Young people are currently living in a world of infinite wonder. With the rapid advancement and proliferation of technology across all sectors of life, from health to productivity, there seems to be no limit to this endless evolution. As the confines of the human mind continue to be tested and stretched into infinity, we seem to have found comfort in our ability to confront and overcome obstacles we face as a species. In this new era of hope and progress, we have found ourselves facing a new and novel challenge that we have not yet experienced: climate change. The question then becomes, how do we fix this?
The past conversations surrounding climate change have been focused too much on whether it is anthropogenic or natural. While the evidence is clear on its human origin, the reality is that our climate is changing and that we need to act in response to these shifting conditions. Even my own state of Nebraska is not exempt from the impacts of climate change. A report published in 2014 by the University of Nebraska shared that the state experienced an overall warming of about 1 degree Fahrenheit since 1895, and the projected temperature changes will range from an increase of 4-5 degrees or 8-9 degrees, depending on the emission scenarios, by the last quarter of the 21st century. Changes in precipitation from climate change will "impact runoff and groundwater recharge, affect the types of crops that can be grown, influence water pollution, alter the occurrence of flooding and drought, and determine the type and health of ecosystems." We are also warned that "changes in the observed frequency and intensity of extreme events are of serious concern today and for the future because of the economic, social and environmental costs associated with responding to, recovering from, and preparing for these extreme events in the near and longer term."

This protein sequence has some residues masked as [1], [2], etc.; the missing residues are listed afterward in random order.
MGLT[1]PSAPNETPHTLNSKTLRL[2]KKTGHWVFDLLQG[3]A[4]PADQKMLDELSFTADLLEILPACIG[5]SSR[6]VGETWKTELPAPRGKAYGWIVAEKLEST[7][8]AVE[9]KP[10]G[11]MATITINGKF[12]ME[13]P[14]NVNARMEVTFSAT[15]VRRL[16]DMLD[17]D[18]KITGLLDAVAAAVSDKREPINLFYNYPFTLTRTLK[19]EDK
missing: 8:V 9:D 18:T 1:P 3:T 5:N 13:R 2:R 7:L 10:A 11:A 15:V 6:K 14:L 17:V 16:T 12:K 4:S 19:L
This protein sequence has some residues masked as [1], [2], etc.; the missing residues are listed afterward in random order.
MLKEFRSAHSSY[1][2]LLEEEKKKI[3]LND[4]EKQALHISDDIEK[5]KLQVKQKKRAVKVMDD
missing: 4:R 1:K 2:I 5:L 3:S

Here in Nebraska, both the young and older generations are working to promote sustainability in diverse ways. The City of Lincoln has recently received a $600,000 federal grant, through the Nebraska Department of Roads, to start a bike sharing program. This program began as an initiative led by University of Nebraska-Lincoln student, Reed Broderson, before it was handed over to the City. To the northeast corner of the state, the City of Tilden recently received a $3.6 million grant from USDA Rural Development for its water and waste water systems, which will introduce the installation of water meters. These water meters will help users monitor their usage in order to save and conserve. Despite its strong dedication to sustainability, Nebraska has a long way to go. For instance, while Nebraska has the 4th largest wind resources in the country, it does not rank in the top 20 for wind energy production. Nonetheless, Nebraska was expected to triple its wind energy potential in 2015, so slowly but surely, the state will improve.
As a global collective, young people are placed in a peculiar and difficult position. Young people have both special concerns and responsibilities as it relates to the longevity of this planet, one that is currently being tested by climate change. Like all previous generations, they are going to be tasked with the monumental challenge of overcoming the aftermath of the Industrial Revolution, as well as the current and continuing industrial and land use trends. Climate change is no longer a myth or conspiracy, but a cruel reality which we must now face. My generation and future generations will have to live longer with the consequences of current patterns and be subject to their impacts. Nonetheless, we must never forsake our potential to improve and change the world, and we can do this by first changing ourselves and our habits.
From my experience, the keys to solving sustainability issues are accountability and ownership. While the depth of the current problem was caused by previous generations, it does not mean that my generation and those of the future are completely free of blame. This new era of instant gratification has led to high consumption patterns, fueled by desire to get the latest brand products or technology. That being said, young people have a two-front battle. They must first work collectively to fix problems of the past, as well as of their own habits. Only by starting early can the youth population create a culture of conscientiousness and respect for the earth. We need a new generation of everyday change-makers, and we need them now.
This blog post is part of the 'It's Our Earth (Day)' blog series, curated by the editors of HuffPost Generation Change in recognition of Earth Day 2015. We've invited young environmental bloggers to share how climate issues are affecting their lives and futures, and why it's so important for youth to take climate action. To see all the other posts in the series, click here.
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